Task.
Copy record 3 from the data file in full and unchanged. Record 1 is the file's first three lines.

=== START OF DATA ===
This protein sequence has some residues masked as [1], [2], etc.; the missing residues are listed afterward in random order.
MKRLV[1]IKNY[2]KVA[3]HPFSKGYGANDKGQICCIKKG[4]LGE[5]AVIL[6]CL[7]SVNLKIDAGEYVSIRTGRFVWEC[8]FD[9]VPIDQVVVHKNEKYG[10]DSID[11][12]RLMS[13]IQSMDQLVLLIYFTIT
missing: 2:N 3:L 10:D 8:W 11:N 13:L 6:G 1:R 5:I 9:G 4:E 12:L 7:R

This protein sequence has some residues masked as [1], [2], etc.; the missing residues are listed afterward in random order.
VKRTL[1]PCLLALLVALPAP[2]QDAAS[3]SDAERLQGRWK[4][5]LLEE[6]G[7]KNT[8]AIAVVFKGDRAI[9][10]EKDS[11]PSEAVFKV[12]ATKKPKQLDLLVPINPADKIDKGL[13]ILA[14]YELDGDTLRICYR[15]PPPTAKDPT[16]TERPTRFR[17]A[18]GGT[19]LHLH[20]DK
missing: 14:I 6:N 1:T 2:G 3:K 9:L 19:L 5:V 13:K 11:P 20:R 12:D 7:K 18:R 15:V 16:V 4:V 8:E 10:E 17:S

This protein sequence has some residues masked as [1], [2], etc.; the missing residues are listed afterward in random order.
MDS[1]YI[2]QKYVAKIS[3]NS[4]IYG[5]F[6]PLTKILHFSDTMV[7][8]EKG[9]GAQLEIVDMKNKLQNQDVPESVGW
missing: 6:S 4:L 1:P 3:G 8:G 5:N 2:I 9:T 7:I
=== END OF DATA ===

This protein sequence has some residues masked as [1], [2], etc.; the missing residues are listed afterward in random order.
MDS[1]YI[2]QKYVAKIS[3]NS[4]IYG[5]F[6]PLTKILHFSDTMV[7][8]EKG[9]GAQLEIVDMKNKLQNQDVPESVGW
missing: 6:S 4:L 1:P 3:G 8:G 5:N 2:I 9:T 7:I